This article aims to provide clarity on the contextual confusion that exists
between ethics, integrity and its associated terminology. A review of public
administration theories related to ethics and integrity is traced back to
early philosophers’ thinking, after which the social contract is discussed.
Countries have developed and implemented codes of conduct and
frameworks for preventing and managing ethics and integrity in the public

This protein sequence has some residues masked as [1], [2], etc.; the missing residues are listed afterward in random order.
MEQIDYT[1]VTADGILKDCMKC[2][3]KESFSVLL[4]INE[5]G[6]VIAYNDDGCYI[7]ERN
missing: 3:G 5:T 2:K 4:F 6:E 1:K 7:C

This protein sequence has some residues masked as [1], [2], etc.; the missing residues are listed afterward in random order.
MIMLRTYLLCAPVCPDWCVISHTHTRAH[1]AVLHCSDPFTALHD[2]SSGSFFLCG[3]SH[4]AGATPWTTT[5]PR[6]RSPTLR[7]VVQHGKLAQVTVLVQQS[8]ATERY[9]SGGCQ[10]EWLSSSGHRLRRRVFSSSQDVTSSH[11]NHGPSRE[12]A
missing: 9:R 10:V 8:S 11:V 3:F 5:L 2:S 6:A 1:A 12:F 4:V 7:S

service. The article analyses the context and effectiveness on both the
preventive and management fronts using qualitative research methods to
present an overview of ethics, integrity and related concepts, the changing
and growing nature of ethics and integrity in public administration, ethics
frameworks and whistle-blowing as a means to clamp down on corruption.
As act-focused interventions fail to address ethical and integrity issues, the
article argues that actor-based approaches focused on public servants present
a robust complementary approach to curb vices. The article concludes
by presenting possible areas for future research on ethics and integrity in